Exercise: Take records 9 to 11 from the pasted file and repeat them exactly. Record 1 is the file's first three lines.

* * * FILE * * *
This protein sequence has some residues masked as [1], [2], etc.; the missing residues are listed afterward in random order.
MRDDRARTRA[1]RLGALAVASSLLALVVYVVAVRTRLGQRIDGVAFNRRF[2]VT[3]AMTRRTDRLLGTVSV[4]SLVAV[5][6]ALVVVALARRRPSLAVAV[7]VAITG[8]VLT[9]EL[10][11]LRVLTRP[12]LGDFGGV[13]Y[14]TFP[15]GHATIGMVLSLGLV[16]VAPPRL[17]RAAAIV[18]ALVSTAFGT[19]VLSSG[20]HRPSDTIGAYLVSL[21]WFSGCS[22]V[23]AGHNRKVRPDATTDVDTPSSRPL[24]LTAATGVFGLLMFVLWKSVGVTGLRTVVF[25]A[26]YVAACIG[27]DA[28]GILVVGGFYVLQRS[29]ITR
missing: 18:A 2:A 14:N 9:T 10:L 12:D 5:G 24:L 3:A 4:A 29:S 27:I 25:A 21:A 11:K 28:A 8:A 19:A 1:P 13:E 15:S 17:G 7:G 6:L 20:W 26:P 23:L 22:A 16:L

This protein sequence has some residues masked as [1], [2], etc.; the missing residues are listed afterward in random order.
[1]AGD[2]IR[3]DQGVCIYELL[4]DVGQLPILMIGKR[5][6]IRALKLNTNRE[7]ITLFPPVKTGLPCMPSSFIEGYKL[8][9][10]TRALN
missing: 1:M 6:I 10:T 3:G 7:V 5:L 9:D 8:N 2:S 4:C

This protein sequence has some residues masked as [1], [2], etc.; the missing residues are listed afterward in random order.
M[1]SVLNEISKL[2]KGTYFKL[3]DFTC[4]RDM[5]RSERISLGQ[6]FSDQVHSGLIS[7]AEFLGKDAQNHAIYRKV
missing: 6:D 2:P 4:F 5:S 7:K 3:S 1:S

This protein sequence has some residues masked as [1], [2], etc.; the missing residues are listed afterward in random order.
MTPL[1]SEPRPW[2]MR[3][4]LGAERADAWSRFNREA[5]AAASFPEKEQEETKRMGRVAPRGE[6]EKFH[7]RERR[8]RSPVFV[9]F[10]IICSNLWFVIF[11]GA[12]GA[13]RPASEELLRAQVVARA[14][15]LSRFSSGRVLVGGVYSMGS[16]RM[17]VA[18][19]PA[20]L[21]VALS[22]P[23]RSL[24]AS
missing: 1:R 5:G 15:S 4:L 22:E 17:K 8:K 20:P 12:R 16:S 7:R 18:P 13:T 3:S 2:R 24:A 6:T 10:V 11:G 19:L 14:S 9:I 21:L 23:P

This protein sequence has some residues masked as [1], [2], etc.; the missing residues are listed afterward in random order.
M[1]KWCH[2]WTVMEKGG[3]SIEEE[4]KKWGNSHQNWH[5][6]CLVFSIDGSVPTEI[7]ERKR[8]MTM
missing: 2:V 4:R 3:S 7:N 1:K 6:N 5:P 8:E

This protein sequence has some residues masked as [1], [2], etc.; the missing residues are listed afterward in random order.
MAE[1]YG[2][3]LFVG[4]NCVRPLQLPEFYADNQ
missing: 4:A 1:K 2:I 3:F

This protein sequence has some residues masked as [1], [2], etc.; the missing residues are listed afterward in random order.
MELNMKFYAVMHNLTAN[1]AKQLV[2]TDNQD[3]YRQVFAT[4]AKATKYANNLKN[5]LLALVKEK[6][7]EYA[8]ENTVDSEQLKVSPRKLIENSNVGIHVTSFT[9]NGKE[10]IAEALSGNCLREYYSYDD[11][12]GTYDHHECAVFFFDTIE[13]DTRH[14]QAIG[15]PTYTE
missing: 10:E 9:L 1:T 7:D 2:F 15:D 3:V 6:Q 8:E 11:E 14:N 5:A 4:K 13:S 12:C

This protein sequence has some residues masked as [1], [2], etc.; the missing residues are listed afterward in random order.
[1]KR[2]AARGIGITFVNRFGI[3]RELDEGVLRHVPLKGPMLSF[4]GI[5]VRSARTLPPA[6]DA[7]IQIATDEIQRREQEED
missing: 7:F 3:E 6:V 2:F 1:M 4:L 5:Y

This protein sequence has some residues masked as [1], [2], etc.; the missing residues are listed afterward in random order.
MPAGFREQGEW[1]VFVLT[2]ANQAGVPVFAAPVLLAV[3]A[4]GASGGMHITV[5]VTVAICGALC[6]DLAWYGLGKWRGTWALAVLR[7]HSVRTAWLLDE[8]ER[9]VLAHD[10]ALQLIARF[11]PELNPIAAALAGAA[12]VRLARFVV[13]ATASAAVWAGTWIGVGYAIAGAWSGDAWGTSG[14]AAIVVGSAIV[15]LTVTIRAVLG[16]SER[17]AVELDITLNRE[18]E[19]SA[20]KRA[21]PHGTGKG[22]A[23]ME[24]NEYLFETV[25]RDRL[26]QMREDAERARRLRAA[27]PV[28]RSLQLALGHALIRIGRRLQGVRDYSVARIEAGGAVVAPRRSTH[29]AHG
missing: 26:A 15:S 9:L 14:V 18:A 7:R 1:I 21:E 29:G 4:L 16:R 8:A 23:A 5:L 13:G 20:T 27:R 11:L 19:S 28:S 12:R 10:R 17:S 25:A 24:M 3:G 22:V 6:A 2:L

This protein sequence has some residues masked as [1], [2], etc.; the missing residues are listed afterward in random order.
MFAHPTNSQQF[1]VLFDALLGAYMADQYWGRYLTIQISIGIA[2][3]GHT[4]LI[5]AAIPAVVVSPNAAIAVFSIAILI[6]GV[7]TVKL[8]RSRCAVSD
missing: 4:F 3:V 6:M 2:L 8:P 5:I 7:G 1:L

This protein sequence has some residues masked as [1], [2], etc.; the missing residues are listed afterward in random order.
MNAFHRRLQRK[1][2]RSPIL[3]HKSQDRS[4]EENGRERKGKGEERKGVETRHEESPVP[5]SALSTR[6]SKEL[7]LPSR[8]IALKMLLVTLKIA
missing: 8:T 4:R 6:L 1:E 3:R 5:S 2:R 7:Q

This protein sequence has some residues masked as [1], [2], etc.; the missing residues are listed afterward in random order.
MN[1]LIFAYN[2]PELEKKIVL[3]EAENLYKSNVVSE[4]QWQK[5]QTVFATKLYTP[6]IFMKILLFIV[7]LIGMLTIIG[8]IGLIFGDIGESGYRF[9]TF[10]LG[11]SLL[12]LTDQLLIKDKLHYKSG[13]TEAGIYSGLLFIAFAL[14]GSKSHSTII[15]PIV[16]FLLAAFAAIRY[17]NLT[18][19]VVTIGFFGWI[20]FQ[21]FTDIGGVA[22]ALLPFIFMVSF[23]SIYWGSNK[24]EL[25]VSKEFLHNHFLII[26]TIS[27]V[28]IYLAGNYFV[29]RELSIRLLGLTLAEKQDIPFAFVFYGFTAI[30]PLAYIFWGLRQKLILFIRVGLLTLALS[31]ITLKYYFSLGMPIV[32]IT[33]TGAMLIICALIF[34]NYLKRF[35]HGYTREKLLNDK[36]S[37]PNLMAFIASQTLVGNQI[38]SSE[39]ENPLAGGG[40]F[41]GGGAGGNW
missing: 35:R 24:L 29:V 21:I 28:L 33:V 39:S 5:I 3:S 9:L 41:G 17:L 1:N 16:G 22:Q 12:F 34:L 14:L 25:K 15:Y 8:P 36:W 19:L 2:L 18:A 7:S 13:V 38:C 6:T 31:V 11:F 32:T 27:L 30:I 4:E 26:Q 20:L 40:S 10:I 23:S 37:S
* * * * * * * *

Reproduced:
This protein sequence has some residues masked as [1], [2], etc.; the missing residues are listed afterward in random order.
MPAGFREQGEW[1]VFVLT[2]ANQAGVPVFAAPVLLAV[3]A[4]GASGGMHITV[5]VTVAICGALC[6]DLAWYGLGKWRGTWALAVLR[7]HSVRTAWLLDE[8]ER[9]VLAHD[10]ALQLIARF[11]PELNPIAAALAGAA[12]VRLARFVV[13]ATASAAVWAGTWIGVGYAIAGAWSGDAWGTSG[14]AAIVVGSAIV[15]LTVTIRAVLG[16]SER[17]AVELDITLNRE[18]E[19]SA[20]KRA[21]PHGTGKG[22]A[23]ME[24]NEYLFETV[25]RDRL[26]QMREDAERARRLRAA[27]PV[28]RSLQLALGHALIRIGRRLQGVRDYSVARIEAGGAVVAPRRSTH[29]AHG
missing: 26:A 15:S 9:L 14:V 18:A 7:R 1:I 21:E 29:G 4:L 16:R 8:A 23:A 5:L 13:G 20:T 27:R 11:L 19:S 28:S 12:R 10:R 17:S 25:A 24:M 3:G 22:V 6:A 2:L

This protein sequence has some residues masked as [1], [2], etc.; the missing residues are listed afterward in random order.
MFAHPTNSQQF[1]VLFDALLGAYMADQYWGRYLTIQISIGIA[2][3]GHT[4]LI[5]AAIPAVVVSPNAAIAVFSIAILI[6]GV[7]TVKL[8]RSRCAVSD
missing: 4:F 3:V 6:M 2:L 8:P 5:I 7:G 1:L

This protein sequence has some residues masked as [1], [2], etc.; the missing residues are listed afterward in random order.
MNAFHRRLQRK[1][2]RSPIL[3]HKSQDRS[4]EENGRERKGKGEERKGVETRHEESPVP[5]SALSTR[6]SKEL[7]LPSR[8]IALKMLLVTLKIA
missing: 8:T 4:R 6:L 1:E 3:R 5:S 2:R 7:Q